Yahoo users might want to reset their passwords. A hacker claims to have stolen the login information for 200 million Yahoo accounts and is selling them on the black market.
The stolen records are up for sale on TheRealDeal, a darknet marketplace that offers illegal goods. For 3 bitcoins, or US$1,824, anyone can buy them.
The hacker, known as peace_of_mind, has claimed to have previously sold login credentials for LinkedIn and Tumblr users.
In a brief message, peace_of_mind said the Yahoo database came from a Russian group that breached LinkedIn and Tumblr, in addition to MySpace.
In the case of the Yahoo accounts, the database “most likely” comes from 2012, the hacker said. Copies of the stolen Yahoo database have already been bought, peace_of_mind added.
On Monday, Yahoo said it was “aware” that the stolen database was on sale, but it neither confirmed nor denied that the records were real.
“Our security team is working to determine the facts,” the company said in an email.
Back in 2012, Yahoo reported a breach, but of only 450,000 accounts. A hacking group called D33ds Company had claimed responsibility, but Yahoo said that most of the stolen passwords were invalid.
It’s unclear if that hack is connected with this sale of 200 million accounts. Other security researchers have also noticed a Russian hacker known as “the Collector” selling tens of millions of email logins from Yahoo, Gmail and Hotmail.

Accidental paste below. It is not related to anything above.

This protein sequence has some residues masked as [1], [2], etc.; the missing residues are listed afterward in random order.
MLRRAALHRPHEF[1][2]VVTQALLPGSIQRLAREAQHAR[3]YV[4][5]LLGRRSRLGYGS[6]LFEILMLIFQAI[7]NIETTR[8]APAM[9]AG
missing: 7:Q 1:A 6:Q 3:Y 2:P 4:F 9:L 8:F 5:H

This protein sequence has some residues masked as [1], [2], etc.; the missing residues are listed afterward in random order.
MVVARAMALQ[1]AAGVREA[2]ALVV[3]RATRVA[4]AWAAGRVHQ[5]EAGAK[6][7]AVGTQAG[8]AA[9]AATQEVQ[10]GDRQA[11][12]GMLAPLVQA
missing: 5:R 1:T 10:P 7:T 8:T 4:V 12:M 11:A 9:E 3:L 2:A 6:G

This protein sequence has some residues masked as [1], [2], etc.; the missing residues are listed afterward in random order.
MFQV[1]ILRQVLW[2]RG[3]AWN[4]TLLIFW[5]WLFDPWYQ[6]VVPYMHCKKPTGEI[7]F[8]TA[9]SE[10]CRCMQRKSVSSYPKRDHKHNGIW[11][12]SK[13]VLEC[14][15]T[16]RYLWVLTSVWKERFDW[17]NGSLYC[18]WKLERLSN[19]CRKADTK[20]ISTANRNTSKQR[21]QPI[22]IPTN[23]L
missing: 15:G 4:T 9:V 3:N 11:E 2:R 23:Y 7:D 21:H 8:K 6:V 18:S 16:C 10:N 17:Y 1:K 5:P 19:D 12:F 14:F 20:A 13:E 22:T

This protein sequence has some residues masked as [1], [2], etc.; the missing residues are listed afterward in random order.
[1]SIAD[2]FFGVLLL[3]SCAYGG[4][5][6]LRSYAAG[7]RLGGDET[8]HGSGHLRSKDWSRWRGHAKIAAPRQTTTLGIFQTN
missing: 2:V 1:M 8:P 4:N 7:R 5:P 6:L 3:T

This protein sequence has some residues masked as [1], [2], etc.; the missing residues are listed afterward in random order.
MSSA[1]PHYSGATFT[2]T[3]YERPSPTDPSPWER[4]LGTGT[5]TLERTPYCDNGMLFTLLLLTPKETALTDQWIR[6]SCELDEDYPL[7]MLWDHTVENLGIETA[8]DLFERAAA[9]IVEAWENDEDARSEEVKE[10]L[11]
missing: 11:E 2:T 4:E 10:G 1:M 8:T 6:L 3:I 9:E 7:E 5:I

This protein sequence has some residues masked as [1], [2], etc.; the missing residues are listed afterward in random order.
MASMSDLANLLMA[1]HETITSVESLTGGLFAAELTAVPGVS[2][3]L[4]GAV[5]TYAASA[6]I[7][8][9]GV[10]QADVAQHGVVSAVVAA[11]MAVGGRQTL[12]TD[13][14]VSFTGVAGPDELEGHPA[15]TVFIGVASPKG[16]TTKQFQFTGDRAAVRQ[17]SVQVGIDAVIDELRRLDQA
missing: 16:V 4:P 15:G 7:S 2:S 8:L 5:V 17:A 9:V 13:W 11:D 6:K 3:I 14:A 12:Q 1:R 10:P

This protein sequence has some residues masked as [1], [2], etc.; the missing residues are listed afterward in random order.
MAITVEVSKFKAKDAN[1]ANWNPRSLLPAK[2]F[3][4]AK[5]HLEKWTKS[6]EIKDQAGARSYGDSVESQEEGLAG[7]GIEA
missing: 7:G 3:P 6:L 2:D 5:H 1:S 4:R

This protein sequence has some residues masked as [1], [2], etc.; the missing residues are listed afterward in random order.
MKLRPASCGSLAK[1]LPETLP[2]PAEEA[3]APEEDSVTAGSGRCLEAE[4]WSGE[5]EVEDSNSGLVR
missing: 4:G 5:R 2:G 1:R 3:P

Peace_of_mind has posted a sample of the stolen Yahoo database, which includes user email addresses, along with passwords that have been hashed using the MD5 algorithm.
Those passwords could easily be cracked using a MD5 decrypter available online. The database also contains backup email addresses, as well as the users’ birth dates.
IDG News Service tried several email addresses from the stolen records and noticed that Yahoo’s login page recognized them and then asked for a password. However, other emails addresses were no longer valid.
Although Yahoo hasn’t confirmed the breach, users should still change their passwords, said Adam Levin, chairman of security firm IDT911, in an email.
In addition, users should make sure they aren’t using the same passwords across Internet accounts, he added.